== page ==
Catch Up Premium
During the academic year 2016/2017, we received £8000 in additional funding as part of the Catch- up Premium scheme. Due to the way in students are assessed at Key Stage2, the payment was frozen by the government to what it was in the academic year 2015/2016.
This funding allows schools to provide additional intervention and support to students, who on leaving primary school, did not meet the expected standard. This funding is in place to ensure that we ‘close the gap’ between identified children and their peers.
During the transition period from Key Stage 2 to Key Stage 3, sixteen students were identified as being eligible for Catch-up Premium; these students were offered additional support to help improve their literacy skills.
During the academic year 2016/2017 these 16 children were part of our Humanities nurture group; this allowed the students, who had not met the expected standard for English, to experience a differentiated curriculum within a nurture group environment. The students studied the History and Geography curriculum with an additional focus on literacy including writing and spelling. Of the16 students, all students made progress in their spelling, with 9 students making over a year’s progress and 2 students making over 2 years’ progress. In their reading 15 students made progress, with 7 students making over a year’s progress and 4 students making over 2 years’ progress. One student stayed the same.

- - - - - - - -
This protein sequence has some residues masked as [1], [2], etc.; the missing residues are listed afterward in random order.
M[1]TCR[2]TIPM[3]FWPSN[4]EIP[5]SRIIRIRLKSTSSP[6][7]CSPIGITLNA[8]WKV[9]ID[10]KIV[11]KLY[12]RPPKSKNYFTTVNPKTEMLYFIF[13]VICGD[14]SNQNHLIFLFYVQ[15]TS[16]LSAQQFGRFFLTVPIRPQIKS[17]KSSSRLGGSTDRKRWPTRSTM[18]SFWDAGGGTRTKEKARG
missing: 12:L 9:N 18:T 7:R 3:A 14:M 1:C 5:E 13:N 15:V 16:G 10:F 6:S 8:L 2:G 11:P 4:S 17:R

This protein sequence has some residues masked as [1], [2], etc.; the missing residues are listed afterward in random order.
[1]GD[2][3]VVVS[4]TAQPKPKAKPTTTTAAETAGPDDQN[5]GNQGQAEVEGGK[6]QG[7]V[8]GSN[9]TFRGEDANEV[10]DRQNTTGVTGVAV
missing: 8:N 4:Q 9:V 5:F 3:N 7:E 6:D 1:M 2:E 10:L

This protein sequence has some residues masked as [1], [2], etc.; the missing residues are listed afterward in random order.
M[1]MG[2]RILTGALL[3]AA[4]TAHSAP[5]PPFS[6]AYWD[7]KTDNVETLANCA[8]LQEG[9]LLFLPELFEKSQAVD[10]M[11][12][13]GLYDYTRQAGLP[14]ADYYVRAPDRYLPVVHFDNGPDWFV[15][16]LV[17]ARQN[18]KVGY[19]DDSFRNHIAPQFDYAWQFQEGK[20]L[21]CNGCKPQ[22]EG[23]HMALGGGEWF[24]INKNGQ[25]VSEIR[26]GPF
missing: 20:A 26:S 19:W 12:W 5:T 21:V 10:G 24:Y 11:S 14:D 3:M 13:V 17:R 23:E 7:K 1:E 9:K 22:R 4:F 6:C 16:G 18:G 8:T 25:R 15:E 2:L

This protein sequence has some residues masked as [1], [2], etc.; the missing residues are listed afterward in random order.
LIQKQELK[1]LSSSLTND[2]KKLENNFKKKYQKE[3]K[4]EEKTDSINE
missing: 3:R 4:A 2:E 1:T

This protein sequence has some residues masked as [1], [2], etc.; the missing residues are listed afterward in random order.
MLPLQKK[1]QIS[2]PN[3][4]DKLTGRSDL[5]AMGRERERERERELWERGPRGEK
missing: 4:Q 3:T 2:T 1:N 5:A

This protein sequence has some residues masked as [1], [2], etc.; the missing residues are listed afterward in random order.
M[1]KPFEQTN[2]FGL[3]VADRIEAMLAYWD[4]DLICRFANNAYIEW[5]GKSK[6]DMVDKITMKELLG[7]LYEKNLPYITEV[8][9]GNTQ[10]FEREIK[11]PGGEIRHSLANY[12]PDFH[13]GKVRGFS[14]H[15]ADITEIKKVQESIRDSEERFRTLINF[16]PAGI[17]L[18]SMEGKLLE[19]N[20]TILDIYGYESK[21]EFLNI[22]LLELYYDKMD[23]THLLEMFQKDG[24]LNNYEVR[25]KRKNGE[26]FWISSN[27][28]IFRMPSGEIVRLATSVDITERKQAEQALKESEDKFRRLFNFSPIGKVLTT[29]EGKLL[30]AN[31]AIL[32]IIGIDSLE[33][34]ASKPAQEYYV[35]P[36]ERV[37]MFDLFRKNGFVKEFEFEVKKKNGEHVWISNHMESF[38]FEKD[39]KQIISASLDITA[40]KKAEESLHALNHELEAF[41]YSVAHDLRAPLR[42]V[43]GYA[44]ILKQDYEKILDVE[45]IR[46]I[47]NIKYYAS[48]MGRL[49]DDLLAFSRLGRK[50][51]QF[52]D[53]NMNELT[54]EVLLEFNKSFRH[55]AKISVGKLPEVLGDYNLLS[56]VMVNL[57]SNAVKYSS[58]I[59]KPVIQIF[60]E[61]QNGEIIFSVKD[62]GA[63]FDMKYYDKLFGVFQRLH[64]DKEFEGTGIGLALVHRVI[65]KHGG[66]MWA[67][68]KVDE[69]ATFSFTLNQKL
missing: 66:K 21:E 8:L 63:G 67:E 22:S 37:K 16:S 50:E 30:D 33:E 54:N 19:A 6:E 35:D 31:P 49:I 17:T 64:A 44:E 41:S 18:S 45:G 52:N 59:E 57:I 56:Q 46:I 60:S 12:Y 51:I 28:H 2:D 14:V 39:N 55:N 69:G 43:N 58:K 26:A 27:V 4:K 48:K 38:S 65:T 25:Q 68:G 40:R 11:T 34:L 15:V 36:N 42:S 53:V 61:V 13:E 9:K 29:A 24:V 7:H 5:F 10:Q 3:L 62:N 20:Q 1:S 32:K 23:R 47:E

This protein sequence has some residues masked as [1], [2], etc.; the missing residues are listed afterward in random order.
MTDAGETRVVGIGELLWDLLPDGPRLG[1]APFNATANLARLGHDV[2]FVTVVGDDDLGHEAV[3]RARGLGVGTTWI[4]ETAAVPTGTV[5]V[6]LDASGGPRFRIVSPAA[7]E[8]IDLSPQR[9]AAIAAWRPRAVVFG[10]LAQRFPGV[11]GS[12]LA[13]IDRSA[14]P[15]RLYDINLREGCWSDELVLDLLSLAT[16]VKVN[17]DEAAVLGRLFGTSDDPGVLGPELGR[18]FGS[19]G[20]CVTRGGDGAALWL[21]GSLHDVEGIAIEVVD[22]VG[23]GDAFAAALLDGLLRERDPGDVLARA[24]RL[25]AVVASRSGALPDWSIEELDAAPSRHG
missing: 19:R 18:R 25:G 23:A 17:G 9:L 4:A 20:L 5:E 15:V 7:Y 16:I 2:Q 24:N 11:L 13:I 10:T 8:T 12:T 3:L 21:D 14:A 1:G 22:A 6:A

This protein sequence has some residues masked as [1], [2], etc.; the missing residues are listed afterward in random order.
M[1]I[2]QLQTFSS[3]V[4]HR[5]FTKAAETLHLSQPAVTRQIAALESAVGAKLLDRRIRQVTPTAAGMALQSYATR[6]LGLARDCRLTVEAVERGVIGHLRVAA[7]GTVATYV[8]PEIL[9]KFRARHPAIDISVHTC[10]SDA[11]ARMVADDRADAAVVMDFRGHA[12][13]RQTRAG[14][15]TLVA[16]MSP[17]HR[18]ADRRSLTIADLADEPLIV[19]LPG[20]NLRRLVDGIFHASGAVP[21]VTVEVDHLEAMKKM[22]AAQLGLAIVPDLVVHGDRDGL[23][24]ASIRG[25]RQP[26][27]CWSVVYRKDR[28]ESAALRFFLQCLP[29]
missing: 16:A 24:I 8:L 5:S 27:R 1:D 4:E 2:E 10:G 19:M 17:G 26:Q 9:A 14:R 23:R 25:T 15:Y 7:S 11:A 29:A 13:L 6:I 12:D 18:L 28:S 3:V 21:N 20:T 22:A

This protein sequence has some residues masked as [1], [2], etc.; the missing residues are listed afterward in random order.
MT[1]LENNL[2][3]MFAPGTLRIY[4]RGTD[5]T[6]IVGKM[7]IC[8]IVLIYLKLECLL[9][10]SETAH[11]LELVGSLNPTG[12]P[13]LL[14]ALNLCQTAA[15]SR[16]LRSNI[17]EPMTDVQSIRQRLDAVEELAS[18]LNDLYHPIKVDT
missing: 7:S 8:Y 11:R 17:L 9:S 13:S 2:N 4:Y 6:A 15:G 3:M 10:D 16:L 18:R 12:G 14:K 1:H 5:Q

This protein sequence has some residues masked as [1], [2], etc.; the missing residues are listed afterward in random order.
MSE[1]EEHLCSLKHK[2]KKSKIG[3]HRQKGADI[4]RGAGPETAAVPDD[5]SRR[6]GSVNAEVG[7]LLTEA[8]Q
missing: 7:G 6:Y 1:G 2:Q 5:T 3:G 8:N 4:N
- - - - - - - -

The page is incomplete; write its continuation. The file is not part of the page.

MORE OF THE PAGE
Students who did not make the expected level in Maths were assessed by an external specialist; once assessed children were taught a bespoke numeracy programme, delivered in small groups or one to one. Ten students were identified as requiring catch- up Maths; of these students 7 made progress and 5 have now achieved standardised scores within the average range. The 3 students who did not make progress are receiving additional support.
Catch-up Premium 2017/2018
During the academic year 2017/2018, we will receive £8000 in additional funding as part of the Catch- up Premium scheme.
During this academic year identified students who did not meet the expected standard for English and are delivering our Humanities curriculum through a small group, as well as offering a bespoke programme of Maths tutoring to ensure that these children are given the opportunity to ‘close the gap’.